A certified accounting technician holds a professional certification from a global accounting organization known as the Association of Chartered Certified Accountants. These technicians can operate at a number of different levels within an organization, primarily focusing on the recording and reporting of financial transactions. Lower positions include clerks who handle the majority of basic financial transactions, operational managers who oversee the accounting office, financial managers over business divisions and financial analysts who forecast and review financial data.
The certified accounting technician receives training on a variety of accounting topics, ranging from recording financial transactions and management control (introductory), accounting for costs and maintaining financial records (intermediate) and managing people or systems, creating financial statements and the planning, control and performance management (advanced) of accounting and business topics. The technician also receives training on two other major topics, including the implementation of audit procedures, managing finances and preparing corporate tax information. With this knowledge, the certified accounting technician can select the career path he desires, which most often starts in the private accounting sector.
Accounting clerks are typically the lowest position in an accounting office. These individuals handle the daily paperwork from various transactions and enter them into the company’s accounting ledger. Clerks will balance entries, reconcile accounts and cut checks to pay vendors. Large organizations with copious amounts of transactions will often have several clerks that record this information. Department divisions allow companies to group technicians by the tasks they perform, such as accounts payable, general accounting or fixed assets.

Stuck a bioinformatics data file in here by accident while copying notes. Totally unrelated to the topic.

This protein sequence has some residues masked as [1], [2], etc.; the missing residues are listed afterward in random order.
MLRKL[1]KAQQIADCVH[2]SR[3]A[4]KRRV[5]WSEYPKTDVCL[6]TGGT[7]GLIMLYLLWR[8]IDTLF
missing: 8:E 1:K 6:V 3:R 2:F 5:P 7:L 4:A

The certified accounting technician who achieves operational management position supervises the accounting clerks in a specific department. This creates a structure environment where an accounting controller will run the company’s accounting operations through the multiple accounting managers or supervisors who approve and ensure that transactions are accurate, valid and timely.
Financial managers do not necessarily work in the accounting department. They often work in various business departments as cost controllers, who account for and oversee the costs necessary to run the department. These positions require a mixture of accounting and management experience and education. Financial managers will most likely report to the company’s chief operating officer and chief financial officer, as both these positions have a stake in the operation of a department.
As a financial analyst, the certified accounting technician has more concern over the future direction of the company. They will review past financial performance and determine the company’s future opportunities for sustainability. In some ways, the financial analysts focus more on the economics of a business. They desire information that indicates how well the company competes with other companies in the business environment. This information helps the financial analyst make recommendations for future operational changes to the company.